Hugh Macleod – Cartoons Crafting Next-Gen Entrepreneurs 

University of Miami’s Toppel Career Center looks a little brighter these days. Maybe it’s because of the new building. Or perhaps it’s the smiles of recent graduates glad to be rid of homework. But one new development stands out among the rest: the opening of a permanent exhibition featuring 80—that’s right, 80—artworks by the cartoonist Hugh Macleod.

These playful, colorful and smart pieces poke at the humor and absurdity of work life. They more often than not offer viewers a thought provoking quote that sticks in the mind. Now when a UM student enters the building looking for a career, they see that art is an integral part of next level entrepreneurship.

Macleod’s commentary on what it means to work comes at unique time. In a recent editorial for The New York Times, entrepreneur Tony Schwartz remarked: “The way we’re working isn’t working.” With only 30 percent of employees in America feeling engaged at work (according to a 2013 report by Gallup), businesses are looking more like blank paint-by-numbers pages than colorful cartoons.

Macleod’s mission is to let art be the force that pumps life into business. Art “allows you to have a conversation,” says Macleod, “to talk about uncomfortable truths.”

A wiry cartoon hanging on the wall is not just decoration but an activation point. Art can organize, challenge, confuse, and simplify. “It should be a tool just like spreadsheets and word documents,” says Macleod’s business partner Jason Korman.

Macleod’s work did not begin as tool for businesses. He began drawing cartoons for his own pleasure during his time as a college student and ad agency creative. His canvas? The backs of business cards. To this day he has drawn on over 10,000 of them.

Wanting to share his work with others, Macleod started a blog called “Gaping Void,” which is now ranked 20th on Advertising Age’s “Power 150” blogs. When former wine entrepreneur Korman found his blog, a magical partnership emerged. Together they created Gaping Void the business in 2009.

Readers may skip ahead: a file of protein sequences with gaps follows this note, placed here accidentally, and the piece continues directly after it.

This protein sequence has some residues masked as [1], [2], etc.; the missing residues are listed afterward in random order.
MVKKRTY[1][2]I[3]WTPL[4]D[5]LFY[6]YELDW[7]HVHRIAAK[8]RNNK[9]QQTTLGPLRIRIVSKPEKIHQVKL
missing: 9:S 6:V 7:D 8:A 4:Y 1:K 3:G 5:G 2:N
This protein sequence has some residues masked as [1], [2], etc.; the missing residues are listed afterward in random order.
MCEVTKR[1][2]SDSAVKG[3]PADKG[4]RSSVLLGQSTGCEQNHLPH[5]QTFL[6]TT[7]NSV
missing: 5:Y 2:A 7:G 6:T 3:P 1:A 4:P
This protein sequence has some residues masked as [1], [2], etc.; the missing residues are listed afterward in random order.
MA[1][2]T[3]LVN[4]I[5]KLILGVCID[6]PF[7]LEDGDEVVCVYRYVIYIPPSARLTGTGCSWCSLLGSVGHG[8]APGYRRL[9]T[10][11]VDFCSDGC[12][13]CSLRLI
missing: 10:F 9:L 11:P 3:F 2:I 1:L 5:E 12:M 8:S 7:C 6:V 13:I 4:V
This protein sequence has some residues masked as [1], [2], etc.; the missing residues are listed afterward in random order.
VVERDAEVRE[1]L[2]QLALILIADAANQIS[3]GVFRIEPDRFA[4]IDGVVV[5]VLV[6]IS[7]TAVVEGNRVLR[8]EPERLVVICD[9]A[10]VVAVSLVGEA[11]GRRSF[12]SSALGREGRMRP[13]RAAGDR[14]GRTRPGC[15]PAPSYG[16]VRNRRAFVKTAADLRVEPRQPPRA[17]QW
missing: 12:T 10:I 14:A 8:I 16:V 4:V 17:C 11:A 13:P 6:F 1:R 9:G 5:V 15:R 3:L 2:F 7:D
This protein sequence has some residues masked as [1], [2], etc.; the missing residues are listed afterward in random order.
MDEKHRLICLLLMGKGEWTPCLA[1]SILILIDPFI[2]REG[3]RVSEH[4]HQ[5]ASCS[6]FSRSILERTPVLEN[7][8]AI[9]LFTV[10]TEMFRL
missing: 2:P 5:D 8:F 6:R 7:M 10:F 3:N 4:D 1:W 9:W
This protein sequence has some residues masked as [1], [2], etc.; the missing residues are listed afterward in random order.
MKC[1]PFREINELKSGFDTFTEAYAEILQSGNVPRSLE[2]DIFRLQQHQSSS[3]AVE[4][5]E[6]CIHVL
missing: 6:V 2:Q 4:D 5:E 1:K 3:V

At first, Macleod and Korman sold pieces like any other arts business. But then they developed an understanding that in the digital age, art did not have to remain on the walls. It could be just as powerful if received in an email, or passed along in a twitter message.Today, Gaping Void acts as a combination art studio and marketing agency, blending business and art in an exciting new way.

To Executive Director of the Toppel Center, Christian Garcia, Macleod’s work captures the blossoming of creative entrepreneurship in Miami. “This generation of college students is more willing to take risks in entrepreneurship.” The idea of climbing the ladder to success is outdated. As one of Macleod’s cartoons remarks: “Careers are not ladders. Careers are jungle gyms.”

How can students be taught to navigate the jungle gym of contemporary work life? Surround them with artwork! Art teaches flexibility and creativity—skills essential to business leadership. Most importantly, art instills courage in the viewer. Students who see Macleod’s work are inspired to chart their own path in the business world.

Art can serve as the fertilizer for entrepreneurship. And there is no better place than Miami to sow the seeds of success.UM students are lucky to have the works of Macleod in their career center. Gaping Void was created in Silicon Valley, and might have stayed there, if it were not for the draw of Miami as the next frontier for entrepreneurship.

“Miami is a migrant hub and cultural hub,” says Macleod, “This is where change is gonna be. There is a demand for world-class art and design and for world-class companies. That’s very exciting for me.”

People are beginning to notice that Miami’s matchless cultural diversity offers businesses a special life force to draw on. At a time when work no longer means what it used to, Miami is the ultimate place to innovate and create in business. So this next generation of entrepreneurs is jumping at the opportunity. “Students from all over the world are choosing Miami and choosing to stay,” says Garcia, “It is an amazing time.”

Macleod’s work embodies the growth and change Miami is undergoing. Free-flowing strokes, bright caricatures, business-related topics—all of these elements point to an exciting development happening in our city, our home, Miami.



OCT Takeaways:

  • Entrepreneurs must employ an arts mindset in their work in order to compete in the contemporary business world.
  • Miami is postured to become a haven for creative entrepreneurship.
  • The next generation of business leaders will begin their careers with the understanding that logic and creativity are not diametrically opposed, but rather inextricably linked.
  • To learn more about Hugh Macleod’s artwork and Gaping Void, visit their website at Macleod has also published three books, which are available on Amazon.



W&P: Ilana Berman